GEOFFREY OF MONMOUTH had written his stories so well, that although he warned people not to write about the British kings, they paid no heed to his warning. Soon many more people began to write about them, and especially about Arthur.
In 1155 Geoffrey died, and that year a Frenchman, or Jerseyman rather, named Robert Wace, finished a long poem which he called Li Romans de Brut or the Romances of Brutus. This poem was founded upon Geoffrey's history and tells much the same story, to which Wace has added something of his own. Besides Wace, many writers told the tale in French. For French, you must remember, was still the language of the rulers of our land. It is to these French writers, and chiefly to Walter Map, perhaps, that we owe something new which was now added to the Arthur story.
Walter Map, like so many of the writers of this early time, was a priest. He was chaplain to Henry II., and was still alive when John, the bad king, sat upon the throne.
The first writers of the Arthur story had made a great deal of manly strength: it was often little more than a tale of hard knocks given and taken. Later it became softened by the thought of courtesy, with the idea that knights might give and take these hard knocks for the sake of a lady they loved, and in the cause of all women.
Now something full of mystery was added to the tale. This was the Quest of the Holy Grail.
The Holy Grail was said to be a dish used by Christ at the Last Supper. It was also said to have been used to hold the sacred blood which, when Christ hung upon the cross, flowed from his wounds. The Holy Grail came into the possession of Joseph of Arimathea, and by him was brought to Britain. But after a time the vessel was lost, and the story of it even forgotten, or only remembered in some dim way.
And this is the story which the poet-priest, Walter Map, used to give new life and new glory to the tales of Arthur. He makes the knights of the round table set forth to search for the Grail. They ride far away over hill and dale, through dim forests and dark waters. They fight with men and fiends, alone and in tournaments. They help fair ladies in distress, they are tempted to sin, they struggle and repent, for only the pure in heart may find the holy vessel.
It is a wonderful and beautiful story, and these old story- tellers meant it to be something more than a fairy tale. They saw around them many wicked things. They saw men fighting for the mere love of fighting. They saw men following pleasure for the mere love of pleasure. They saw men who were strong oppress the weak and grind down the poor, and so they told the story of the Quest of the Holy Grail to try to make them a little better.
With every new writer the story of Arthur grew. It seemed to draw all the beauty and wonder of the time to itself, and many stories which at first had been told apart from it came to be joined to it. We have seen how it has been told in Welsh, in Latin, and in French, and, last of all, we have it in English.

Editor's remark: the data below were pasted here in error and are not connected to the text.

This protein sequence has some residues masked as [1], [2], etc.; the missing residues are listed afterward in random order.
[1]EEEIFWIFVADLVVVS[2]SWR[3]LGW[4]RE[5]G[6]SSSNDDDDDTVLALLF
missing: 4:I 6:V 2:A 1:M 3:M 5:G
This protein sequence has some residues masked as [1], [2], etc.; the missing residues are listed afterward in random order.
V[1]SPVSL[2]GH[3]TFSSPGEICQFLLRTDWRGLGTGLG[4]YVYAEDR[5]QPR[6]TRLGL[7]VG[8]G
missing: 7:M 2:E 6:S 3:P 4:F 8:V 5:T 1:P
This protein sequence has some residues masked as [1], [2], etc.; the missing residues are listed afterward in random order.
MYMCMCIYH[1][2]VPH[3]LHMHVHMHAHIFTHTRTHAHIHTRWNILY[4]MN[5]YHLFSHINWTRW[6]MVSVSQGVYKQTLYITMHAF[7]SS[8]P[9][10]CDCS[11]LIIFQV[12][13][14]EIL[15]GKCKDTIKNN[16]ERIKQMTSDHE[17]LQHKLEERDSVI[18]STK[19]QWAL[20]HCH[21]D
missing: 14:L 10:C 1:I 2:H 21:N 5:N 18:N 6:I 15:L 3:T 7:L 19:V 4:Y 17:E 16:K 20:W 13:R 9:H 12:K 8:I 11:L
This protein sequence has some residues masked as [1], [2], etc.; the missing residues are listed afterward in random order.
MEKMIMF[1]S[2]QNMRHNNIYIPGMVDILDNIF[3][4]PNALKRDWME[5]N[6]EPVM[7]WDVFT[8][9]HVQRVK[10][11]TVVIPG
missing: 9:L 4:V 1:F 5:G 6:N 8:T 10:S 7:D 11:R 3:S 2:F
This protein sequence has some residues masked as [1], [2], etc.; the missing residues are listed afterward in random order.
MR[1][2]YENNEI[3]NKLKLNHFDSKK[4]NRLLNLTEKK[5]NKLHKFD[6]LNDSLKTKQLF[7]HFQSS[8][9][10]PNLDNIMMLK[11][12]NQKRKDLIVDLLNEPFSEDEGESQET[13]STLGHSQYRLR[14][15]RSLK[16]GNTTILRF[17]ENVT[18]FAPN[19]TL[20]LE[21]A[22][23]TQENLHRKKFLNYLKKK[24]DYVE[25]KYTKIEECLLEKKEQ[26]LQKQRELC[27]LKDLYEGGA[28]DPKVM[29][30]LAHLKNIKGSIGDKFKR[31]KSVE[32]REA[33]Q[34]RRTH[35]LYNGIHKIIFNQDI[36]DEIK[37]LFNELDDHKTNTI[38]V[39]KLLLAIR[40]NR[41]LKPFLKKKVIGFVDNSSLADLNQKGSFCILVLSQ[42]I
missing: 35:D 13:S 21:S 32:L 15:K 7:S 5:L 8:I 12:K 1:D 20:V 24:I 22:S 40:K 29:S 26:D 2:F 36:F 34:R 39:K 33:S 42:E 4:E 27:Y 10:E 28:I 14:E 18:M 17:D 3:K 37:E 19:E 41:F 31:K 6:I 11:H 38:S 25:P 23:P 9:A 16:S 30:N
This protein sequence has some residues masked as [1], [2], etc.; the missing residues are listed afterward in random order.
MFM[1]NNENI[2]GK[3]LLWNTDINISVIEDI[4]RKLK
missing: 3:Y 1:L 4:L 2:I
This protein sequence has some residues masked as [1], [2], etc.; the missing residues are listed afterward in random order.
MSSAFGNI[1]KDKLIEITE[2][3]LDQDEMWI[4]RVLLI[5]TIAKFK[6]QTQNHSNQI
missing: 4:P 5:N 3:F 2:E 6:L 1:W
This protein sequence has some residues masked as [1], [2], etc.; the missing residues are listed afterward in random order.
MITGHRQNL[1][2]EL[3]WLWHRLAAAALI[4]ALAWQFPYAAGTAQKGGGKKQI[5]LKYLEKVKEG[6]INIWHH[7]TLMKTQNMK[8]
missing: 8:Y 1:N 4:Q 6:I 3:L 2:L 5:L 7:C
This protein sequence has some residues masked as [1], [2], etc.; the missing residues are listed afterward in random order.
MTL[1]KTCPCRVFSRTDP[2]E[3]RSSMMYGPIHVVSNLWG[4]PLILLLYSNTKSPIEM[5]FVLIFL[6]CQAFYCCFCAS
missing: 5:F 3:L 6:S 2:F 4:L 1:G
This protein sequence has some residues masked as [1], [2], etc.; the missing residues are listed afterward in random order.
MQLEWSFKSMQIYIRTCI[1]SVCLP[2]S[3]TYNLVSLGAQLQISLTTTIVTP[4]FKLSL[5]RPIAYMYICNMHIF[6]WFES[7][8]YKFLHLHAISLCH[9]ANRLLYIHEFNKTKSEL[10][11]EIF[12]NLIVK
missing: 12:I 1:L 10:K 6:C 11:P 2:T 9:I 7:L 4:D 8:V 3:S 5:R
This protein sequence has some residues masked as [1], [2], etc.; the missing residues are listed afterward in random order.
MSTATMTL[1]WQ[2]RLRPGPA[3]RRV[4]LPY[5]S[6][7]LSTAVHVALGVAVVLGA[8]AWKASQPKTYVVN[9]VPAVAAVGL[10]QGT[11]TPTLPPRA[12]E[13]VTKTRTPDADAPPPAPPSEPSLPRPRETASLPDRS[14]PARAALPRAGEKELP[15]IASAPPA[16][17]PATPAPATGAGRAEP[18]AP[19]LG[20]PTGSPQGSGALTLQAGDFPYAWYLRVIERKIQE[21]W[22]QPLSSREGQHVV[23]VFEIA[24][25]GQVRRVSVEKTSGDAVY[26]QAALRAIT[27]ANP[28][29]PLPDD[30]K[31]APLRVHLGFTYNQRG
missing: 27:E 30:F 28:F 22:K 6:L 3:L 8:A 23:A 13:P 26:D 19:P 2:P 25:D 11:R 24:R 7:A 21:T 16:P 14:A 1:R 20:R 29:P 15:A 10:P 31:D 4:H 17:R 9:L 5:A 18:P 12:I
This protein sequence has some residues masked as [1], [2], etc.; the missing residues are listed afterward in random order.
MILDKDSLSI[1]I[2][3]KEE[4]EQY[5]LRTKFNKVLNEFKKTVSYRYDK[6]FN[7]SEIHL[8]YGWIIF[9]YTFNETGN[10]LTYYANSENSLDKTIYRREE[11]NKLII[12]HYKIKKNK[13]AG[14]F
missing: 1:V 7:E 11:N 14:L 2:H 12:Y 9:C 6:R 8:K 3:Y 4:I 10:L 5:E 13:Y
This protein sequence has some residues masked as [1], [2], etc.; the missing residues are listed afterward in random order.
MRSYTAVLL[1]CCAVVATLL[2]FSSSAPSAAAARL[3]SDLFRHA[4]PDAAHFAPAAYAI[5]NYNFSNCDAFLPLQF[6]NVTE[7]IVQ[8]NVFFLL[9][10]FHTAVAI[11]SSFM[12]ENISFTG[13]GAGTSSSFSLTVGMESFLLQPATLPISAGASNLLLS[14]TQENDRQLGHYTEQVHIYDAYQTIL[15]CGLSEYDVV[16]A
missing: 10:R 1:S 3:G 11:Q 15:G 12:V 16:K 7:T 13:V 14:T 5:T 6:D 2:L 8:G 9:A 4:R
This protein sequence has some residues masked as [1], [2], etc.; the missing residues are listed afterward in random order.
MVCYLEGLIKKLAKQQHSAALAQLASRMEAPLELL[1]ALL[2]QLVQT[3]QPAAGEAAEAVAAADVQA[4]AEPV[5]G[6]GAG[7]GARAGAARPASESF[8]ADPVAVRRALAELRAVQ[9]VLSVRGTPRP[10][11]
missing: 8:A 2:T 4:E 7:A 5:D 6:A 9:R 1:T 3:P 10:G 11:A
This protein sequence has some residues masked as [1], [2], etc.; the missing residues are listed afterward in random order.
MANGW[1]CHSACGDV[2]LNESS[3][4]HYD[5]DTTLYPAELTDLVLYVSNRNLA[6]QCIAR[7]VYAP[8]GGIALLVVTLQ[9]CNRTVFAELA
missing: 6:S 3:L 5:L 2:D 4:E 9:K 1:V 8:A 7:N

The first great English writer of the stories of Arthur was named Layamon. He, too, was a priest, and, like Wace, he wrote in verse.
Like Wace, Layamon called his book the Brut, because it is the story of the Britons, who took their name from Brutus, and of Arthur the great British hero. This book is known, therefore, as Layamon's Brut. Layamon took Wace's book for a foundation, but he added a great deal to it, and there are many stories in Layamon not to be found in Wace. It is probable that Layamon did not make up these stories, but that many of them are old tales he heard from the people among whom he lived.
Layamon finished his book towards the end of the twelfth century or the beginning of the thirteenth. Perhaps he sat quietly writing it in his cell when the angry barons were forcing King John to sign the Magna Charta. At least he wrote it when all England was stirring to new life again. The fact that he wrote in English shows that, for Layamon's Brut is the first book written in English after the Conquest. This book proves how little hold the French language had upon the English people, for although our land had been ruled by Frenchmen for a hundred and fifty years, there are very few words in Layamon that are French or that are even made from French.
But although Layamon wrote his book in English, it was not the English that we speak to-day. It was what is called Early English or even sometimes Semi-Saxon. If you opened a book of Layamon's Brut you would, I fear, not be able to read it.
We know very little of Layamon; all that we do know he tells us himself in the beginning of his poem. "A priest was in the land," he says:
"Layamon was he called.
He was Leouenathe's son, the Lord to him be gracious.
He lived at Ernleye at a noble church
Upon Severn's bank. Good there to him it seemed
Fast by Radestone, where he books read.
It came to him in mind, and in his first thoughts,
That he would of England the noble deeds tell,
What they were named and whence they came,
The English land who first possessed
After the flood which from the Lord came.
Layamon began to journey, far he went over the land
And won the noble books, which he for pattern took.
He told the English book that Saint Beda made.
Another he took in Latin which Saint Albin made,
And the fair Austin who baptism brought hither.
Book the third he took laid it in the midst
That the French clerk made. Wace he was called,
He well could write.
. . . . . . . .
Layamon laid these books down and the leaves turned.
He them lovingly beheld, the Lord to him be merciful!
Pen he took in fingers and wrote upon a book skin,
And the true words set together,
And the three books pressed to one."
That, in words such as we use now, is how Layamon begins his poem. But this is how the words looked as Layamon wrote them: -
"An preost wes on leoden: lazamon wes ihoten.
he wes Leouenaoes sone: lioe him beo drihte."